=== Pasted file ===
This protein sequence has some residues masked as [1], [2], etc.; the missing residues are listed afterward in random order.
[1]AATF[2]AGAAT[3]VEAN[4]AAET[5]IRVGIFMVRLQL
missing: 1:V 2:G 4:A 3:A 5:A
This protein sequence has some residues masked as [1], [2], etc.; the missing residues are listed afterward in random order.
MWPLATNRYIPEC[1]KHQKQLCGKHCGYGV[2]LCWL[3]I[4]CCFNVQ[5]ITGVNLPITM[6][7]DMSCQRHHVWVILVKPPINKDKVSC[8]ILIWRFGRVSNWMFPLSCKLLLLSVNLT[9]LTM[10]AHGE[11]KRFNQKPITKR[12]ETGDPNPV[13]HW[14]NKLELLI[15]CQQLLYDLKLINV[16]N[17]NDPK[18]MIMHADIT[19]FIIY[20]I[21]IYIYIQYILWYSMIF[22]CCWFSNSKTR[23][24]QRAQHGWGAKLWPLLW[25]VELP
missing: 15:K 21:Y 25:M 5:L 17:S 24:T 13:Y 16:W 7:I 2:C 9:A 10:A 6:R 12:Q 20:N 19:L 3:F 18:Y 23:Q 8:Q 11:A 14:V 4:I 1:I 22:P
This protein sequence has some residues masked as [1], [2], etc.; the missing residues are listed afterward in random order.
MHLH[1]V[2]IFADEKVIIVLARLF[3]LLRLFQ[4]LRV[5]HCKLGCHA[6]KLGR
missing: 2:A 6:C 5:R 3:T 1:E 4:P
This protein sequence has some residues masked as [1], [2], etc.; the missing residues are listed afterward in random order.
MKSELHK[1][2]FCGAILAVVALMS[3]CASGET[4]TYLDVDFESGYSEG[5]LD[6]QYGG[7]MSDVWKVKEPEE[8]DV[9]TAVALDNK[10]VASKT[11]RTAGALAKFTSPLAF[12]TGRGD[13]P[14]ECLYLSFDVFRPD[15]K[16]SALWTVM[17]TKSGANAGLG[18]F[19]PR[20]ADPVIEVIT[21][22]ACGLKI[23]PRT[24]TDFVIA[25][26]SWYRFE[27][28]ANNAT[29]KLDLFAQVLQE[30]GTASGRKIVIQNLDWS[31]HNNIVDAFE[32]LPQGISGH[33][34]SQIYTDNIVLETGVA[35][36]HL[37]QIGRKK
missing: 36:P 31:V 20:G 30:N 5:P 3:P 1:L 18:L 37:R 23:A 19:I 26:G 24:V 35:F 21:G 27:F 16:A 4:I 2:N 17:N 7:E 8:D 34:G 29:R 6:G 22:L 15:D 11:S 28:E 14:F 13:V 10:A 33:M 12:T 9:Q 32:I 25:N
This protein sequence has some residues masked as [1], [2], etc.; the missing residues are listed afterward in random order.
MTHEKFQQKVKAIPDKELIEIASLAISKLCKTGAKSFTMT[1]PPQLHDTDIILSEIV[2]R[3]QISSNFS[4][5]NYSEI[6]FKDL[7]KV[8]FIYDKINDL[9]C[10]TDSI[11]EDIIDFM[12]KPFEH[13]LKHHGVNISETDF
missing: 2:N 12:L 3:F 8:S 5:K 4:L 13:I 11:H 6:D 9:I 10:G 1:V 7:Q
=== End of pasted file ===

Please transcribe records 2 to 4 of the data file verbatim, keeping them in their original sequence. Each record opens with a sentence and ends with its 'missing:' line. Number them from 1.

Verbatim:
This protein sequence has some residues masked as [1], [2], etc.; the missing residues are listed afterward in random order.
MWPLATNRYIPEC[1]KHQKQLCGKHCGYGV[2]LCWL[3]I[4]CCFNVQ[5]ITGVNLPITM[6][7]DMSCQRHHVWVILVKPPINKDKVSC[8]ILIWRFGRVSNWMFPLSCKLLLLSVNLT[9]LTM[10]AHGE[11]KRFNQKPITKR[12]ETGDPNPV[13]HW[14]NKLELLI[15]CQQLLYDLKLINV[16]N[17]NDPK[18]MIMHADIT[19]FIIY[20]I[21]IYIYIQYILWYSMIF[22]CCWFSNSKTR[23][24]QRAQHGWGAKLWPLLW[25]VELP
missing: 15:K 21:Y 25:M 5:L 17:S 24:T 13:Y 16:W 7:I 2:C 9:A 10:A 6:R 12:Q 20:N 19:L 3:F 18:Y 23:Q 8:Q 11:A 14:V 4:I 1:I 22:P
This protein sequence has some residues masked as [1], [2], etc.; the missing residues are listed afterward in random order.
MHLH[1]V[2]IFADEKVIIVLARLF[3]LLRLFQ[4]LRV[5]HCKLGCHA[6]KLGR
missing: 2:A 6:C 5:R 3:T 1:E 4:P
This protein sequence has some residues masked as [1], [2], etc.; the missing residues are listed afterward in random order.
MKSELHK[1][2]FCGAILAVVALMS[3]CASGET[4]TYLDVDFESGYSEG[5]LD[6]QYGG[7]MSDVWKVKEPEE[8]DV[9]TAVALDNK[10]VASKT[11]RTAGALAKFTSPLAF[12]TGRGD[13]P[14]ECLYLSFDVFRPD[15]K[16]SALWTVM[17]TKSGANAGLG[18]F[19]PR[20]ADPVIEVIT[21][22]ACGLKI[23]PRT[24]TDFVIA[25][26]SWYRFE[27][28]ANNAT[29]KLDLFAQVLQE[30]GTASGRKIVIQNLDWS[31]HNNIVDAFE[32]LPQGISGH[33][34]SQIYTDNIVLETGVA[35][36]HL[37]QIGRKK
missing: 36:P 31:V 20:G 30:N 5:P 3:P 1:L 18:L 37:R 23:A 19:I 26:G 24:V 35:F 21:G 27:F 16:A 4:I 2:N 17:N 7:E 8:D 34:G 29:R 6:G 22:L 15:D 11:S 28:E 14:F 13:V 10:A 33:M 12:T 9:Q 32:I 25:N